Putnam County trustees weigh in on changing library's name over founder's alleged Nazi ties

Desmond-Fish Library staff, its Board of Trustees and a special working group are finishing up a year-long review of the library's founder, the late Hamilton Fish III.

Ben Nandy

Feb 21, 2024, 11:05 PM

Updated 95 days ago


Trustees of a Putnam County library are deciding whether to change the library's name, following a podcast installment that alleges the library's founder was a Nazi sympathizer.
Desmond-Fish Library staff, its Board of Trustees and a special working group are finishing up a year-long review of the library's founder, the late Hamilton Fish III.
The review was brought on by reports in 2022, including an installment of MSNBC host Rachel Maddow's podcast, "Ultra."
For the fifth episode, Maddow dug up allegations that Fish - a Hudson Valley congressman from 1920 to 1945 - allowed Nazi propaganda to be sent to Americans using his congressional mail privileges, which allowed him to send mail free of cost.
Maddow also shared statements in which Fish seemed to support the Nazi regime.
A collection of interviews conducted by News 12 with Putnam County residents shows a split among the public on whether to rename the library.
"The whole world is in trouble," Cold Spring resident Gail Brown-Duggan said, wondering aloud if the in-depth review of Fish's career was necessary, "so this seems minor."
"If it is true that he was a Nazi sympathizer, it (renaming the library) should be something that happens because this is America," county resident and father of two Andrew Cortazzo said Wednesday during a break between errands. "We fought fascism for a reason, right?"
An anonymous 10-member working group, commissioned by the library's board, just released a final report for the board to review.
Seven members support a name change - three do not.
One member wrote that "changing the name would not be to punish Hamilton Fish III, but to avoid broadcasting values antithetical to the library's mission."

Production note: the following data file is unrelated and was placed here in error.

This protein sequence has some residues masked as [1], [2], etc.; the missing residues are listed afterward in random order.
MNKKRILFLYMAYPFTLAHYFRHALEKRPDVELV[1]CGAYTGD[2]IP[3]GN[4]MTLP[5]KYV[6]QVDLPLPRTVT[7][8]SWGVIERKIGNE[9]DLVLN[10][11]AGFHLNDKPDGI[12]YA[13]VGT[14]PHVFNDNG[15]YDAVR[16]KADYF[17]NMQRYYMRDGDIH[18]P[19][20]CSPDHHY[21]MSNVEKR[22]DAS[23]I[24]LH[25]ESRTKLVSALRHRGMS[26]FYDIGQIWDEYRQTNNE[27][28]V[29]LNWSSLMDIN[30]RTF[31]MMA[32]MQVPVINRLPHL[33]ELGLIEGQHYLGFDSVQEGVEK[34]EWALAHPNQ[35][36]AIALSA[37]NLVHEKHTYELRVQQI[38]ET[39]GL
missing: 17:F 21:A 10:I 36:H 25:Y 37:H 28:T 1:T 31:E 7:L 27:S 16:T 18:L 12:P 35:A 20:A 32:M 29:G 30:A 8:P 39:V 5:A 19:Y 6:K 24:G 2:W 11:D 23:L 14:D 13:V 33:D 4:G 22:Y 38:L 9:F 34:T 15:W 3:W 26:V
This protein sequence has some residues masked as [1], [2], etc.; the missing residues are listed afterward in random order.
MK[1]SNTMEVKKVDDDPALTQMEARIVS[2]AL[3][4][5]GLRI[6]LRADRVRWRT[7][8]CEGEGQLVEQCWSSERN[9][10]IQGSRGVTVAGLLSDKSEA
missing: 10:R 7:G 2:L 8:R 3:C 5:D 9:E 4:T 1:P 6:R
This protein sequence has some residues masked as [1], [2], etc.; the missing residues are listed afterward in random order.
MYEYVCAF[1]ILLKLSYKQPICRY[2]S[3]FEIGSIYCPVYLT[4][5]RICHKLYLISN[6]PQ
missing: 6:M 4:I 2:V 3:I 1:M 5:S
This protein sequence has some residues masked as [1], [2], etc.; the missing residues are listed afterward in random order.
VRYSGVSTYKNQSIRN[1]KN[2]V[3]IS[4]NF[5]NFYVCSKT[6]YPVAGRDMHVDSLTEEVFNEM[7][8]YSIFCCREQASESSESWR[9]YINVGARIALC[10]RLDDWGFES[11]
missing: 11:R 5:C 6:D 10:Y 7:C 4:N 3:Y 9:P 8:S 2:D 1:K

Another who is against a name change wrote that until 2022 there was consensus that Hamilton Fish III's overall legacy indeed was compatible with values of the library," listing bullet points to support their viewpoint.
The group member mentioned that Fish took heroic combat actions during World War I, advocated for the civil rights of Black Americans and initiated the Tomb of the Unknown Soldier monument.
Of the 521 nearby residents surveyed for the report, a little more than half want to keep the current library name.
A little less than half believe the name should at least be modified.
The library's director said Wednesday the trustees are not yet ready to comment as they are "still taking in everything" from the working group's report.
The board will hold a special meeting on March 9 to discuss the report.
The board may hold a vote on March 9 or at another future meeting on whether to change the library's name.
Reached by email Wednesday afternoon, Russell Pyne, a grandson of Hamilton Fish III questioned the reports and referenced the "relatively recent disclosure of the pre-WWII efforts by the British government to discredit my grandfather."
"I’m not opposed to renaming the Library for the right reasons," he wrote in response to a question about whether he would support a new library name. "After all, it is a community library not a family museum. However, I would be disappointed if the Library were renamed as a result of a sensationalistic and incomplete story."

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